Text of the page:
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Manchester United's FA Cup journey was ended as Leicester City ran out 3-1 winners to secure their place in a Wembley semi-final.
The hosts had the better chances of a scrappy opening, with Jamie Vardy stinging the palms of Dean Henderson, who retained his place in the United goal.
And then Fred was guilty of losing the ball one too many times, when his misplaced back-pass was latched onto by Kelechi Iheanacho to score the easiest of openers.
United barely mustered a chance in response, but did manage an equaliser against the run of play when Mason Greenwood fired home a Paul Pogba cross before the break.
The classy Youri Tielemans then put the Foxes back in front in the second half, when his shot found the bottom corner of Henderson's net.
Ole Gunnar Solskjaer rang the changes, bringing four players on including Bruno Fernandes and Edinson Cavani.
However, it was Leicester that notched the all-important third, with Iheanacho's second securing their semi-final berth, where they will face Southampton.
As for United it's more 'what ifs?' in a cup competition that will surely leave Solskjaer with some serious regrets.
Another cup failure
Make that eight quarter finals, four semi-finals, no finals and most importantly, zero trophies since Solskjaer replaced Mourinho.
Zlatan Ibrahimovic rightly acknowledged that without trophies, the progress they've shown under the Norwegian "doesn't matter".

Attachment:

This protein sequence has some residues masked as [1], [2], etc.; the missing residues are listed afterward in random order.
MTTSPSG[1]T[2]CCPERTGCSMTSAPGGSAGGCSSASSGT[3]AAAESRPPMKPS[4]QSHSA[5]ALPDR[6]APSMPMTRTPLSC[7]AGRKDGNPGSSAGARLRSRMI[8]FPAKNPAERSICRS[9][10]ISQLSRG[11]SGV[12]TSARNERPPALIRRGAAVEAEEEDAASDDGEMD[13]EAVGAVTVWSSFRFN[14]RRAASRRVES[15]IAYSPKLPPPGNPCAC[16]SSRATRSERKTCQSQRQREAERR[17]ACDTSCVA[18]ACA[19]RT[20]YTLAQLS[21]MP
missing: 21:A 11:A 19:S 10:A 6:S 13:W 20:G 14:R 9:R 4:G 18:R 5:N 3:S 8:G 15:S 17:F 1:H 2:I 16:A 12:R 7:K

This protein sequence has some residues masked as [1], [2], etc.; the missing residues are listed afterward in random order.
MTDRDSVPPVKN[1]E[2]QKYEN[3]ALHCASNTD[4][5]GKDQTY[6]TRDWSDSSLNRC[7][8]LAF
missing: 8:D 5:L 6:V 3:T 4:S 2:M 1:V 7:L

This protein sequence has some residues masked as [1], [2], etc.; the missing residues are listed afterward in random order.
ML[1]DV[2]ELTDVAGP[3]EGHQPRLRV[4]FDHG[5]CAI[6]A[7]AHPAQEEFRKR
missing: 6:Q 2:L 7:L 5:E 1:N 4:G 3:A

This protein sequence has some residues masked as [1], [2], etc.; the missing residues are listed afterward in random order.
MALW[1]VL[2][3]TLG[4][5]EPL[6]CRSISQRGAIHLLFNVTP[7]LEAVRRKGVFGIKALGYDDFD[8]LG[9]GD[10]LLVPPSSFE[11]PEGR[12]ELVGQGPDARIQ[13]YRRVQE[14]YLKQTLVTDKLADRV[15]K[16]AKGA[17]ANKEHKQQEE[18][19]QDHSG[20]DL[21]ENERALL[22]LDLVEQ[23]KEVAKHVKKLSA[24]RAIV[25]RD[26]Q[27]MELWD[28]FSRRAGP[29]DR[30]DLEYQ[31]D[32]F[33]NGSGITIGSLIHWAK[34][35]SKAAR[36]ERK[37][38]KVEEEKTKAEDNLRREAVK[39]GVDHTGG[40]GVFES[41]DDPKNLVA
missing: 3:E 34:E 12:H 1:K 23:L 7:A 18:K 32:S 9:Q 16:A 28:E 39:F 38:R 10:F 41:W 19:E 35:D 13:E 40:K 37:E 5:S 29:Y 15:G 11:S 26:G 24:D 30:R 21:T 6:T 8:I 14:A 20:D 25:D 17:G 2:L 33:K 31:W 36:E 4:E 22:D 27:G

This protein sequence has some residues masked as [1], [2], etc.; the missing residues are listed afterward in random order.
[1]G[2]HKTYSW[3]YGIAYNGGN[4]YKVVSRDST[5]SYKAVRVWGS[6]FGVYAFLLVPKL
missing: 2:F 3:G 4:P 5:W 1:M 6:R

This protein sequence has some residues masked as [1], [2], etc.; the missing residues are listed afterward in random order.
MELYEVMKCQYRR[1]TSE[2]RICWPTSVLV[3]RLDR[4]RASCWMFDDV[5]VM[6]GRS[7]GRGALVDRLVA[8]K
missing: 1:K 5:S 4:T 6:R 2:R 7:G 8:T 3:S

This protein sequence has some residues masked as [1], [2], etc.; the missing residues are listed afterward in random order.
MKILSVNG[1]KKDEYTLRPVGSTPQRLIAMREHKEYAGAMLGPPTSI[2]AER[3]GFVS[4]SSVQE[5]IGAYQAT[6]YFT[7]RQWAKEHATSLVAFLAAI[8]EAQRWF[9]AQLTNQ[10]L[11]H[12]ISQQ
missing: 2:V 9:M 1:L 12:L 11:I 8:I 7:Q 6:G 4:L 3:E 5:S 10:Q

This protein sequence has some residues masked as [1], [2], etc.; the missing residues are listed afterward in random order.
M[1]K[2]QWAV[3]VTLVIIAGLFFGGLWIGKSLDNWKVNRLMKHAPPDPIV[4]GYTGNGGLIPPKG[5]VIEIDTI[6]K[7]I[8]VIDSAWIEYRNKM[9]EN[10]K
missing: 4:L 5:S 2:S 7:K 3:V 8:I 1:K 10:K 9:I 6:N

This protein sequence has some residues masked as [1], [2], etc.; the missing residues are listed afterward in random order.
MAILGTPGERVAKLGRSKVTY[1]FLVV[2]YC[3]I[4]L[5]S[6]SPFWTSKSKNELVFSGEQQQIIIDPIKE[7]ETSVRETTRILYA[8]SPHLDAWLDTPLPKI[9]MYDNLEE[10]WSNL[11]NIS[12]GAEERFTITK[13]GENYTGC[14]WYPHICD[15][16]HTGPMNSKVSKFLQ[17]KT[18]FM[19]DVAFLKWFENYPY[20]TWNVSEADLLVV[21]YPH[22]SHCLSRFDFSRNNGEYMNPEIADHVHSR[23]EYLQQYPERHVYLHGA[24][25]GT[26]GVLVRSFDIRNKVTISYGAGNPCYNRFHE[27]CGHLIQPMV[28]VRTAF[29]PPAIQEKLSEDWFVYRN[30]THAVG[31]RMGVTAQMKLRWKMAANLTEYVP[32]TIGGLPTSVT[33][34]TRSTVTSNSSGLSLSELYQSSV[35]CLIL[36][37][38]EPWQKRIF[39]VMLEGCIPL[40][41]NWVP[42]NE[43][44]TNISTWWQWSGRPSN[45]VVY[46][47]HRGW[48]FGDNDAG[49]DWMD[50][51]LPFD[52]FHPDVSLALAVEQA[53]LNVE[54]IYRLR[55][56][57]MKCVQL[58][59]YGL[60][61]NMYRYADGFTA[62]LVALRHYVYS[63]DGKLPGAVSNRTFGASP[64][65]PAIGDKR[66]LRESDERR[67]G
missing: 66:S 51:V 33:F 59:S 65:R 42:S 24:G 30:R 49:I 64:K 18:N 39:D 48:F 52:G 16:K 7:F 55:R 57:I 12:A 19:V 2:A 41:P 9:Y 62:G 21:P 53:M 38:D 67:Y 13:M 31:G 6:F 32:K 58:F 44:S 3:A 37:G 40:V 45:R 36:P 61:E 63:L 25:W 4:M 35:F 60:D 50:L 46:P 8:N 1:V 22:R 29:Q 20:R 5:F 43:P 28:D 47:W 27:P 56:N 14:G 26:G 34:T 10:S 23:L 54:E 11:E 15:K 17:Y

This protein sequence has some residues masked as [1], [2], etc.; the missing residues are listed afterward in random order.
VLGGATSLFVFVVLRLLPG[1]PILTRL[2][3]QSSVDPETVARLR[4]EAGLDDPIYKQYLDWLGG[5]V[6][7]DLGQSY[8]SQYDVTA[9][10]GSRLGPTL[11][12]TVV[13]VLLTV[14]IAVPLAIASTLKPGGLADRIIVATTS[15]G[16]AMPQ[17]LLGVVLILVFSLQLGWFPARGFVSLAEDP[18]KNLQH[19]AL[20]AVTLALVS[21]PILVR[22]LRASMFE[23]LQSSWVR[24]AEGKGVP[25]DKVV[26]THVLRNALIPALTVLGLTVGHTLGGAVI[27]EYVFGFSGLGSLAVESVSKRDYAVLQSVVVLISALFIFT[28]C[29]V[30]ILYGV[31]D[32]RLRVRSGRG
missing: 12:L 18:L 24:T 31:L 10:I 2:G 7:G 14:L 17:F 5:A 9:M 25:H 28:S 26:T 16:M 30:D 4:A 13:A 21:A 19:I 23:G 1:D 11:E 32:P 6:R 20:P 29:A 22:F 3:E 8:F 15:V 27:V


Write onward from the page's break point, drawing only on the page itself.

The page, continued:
The United boss had previously said that winning cups could be seen more as an ego thing for managers, rather than a barometer of where a club is.
But United need to win trophies. And Solskjaer needs to prove he can win one.
Why then – with an international break on the horizon – did he decide to rest some of his most important players?
Their position in the top-four looks assured meaning full focus could have gone on the two cup competitions. Instead he rotated and was duly punished.
He's now placed unnecessary pressure on the rest of the season.
The Donny dilemma
We are now six months into the Donny van de Beek experiment and one pertinent question remains – does Solskjaer know where to play him?
The Dutchman was Solskjaer’s big-ticket transfer last summer and it’s a deal that is looking increasingly ill-advised with every passing week.
It was a surprise to see Van de Beek in the line-up at all, such has been his lack of opportunities this term.
Utilised as a No.10, he looked out of touch, out of form and out of position. Despite his record at Ajax, Van de Beek was just at home at the base of the midfield as he was behind the striker.
Due to Bruno Fernandes, Van de Beek will never be a long-term option in that role, so continually playing him in cup competitions seems misguided.
Between all parties, a decision needs to be made on where he’s best suited. It’s taken long enough.
The handbrake remains on
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Regardless of the opponent, Solskjaer appears committed to playing two holding midfielders.
When one of those is Scott McTominay, the United boss can just about get away with it. His energy and willingness to get forward means that attacking players aren’t left too isolated.
But a combination of Fred and Nemanja Matic possess none of those instincts and mean United will predominantly sit deep, even against a team that are designed to counter anyway.
In a knockout game, this felt like an opportunity to play a more attacking formation.
Solskjaer has publicly backed him central defensive pairing, but actions appear to speak louder than words. And those actions still display a lack of trust.
For United to really rival the likes of Manchester City, they need to be more on the front foot.
- Ole Gunnar Solskjaer
- Manchester United FC
- Leicester City FC
- FA Cup
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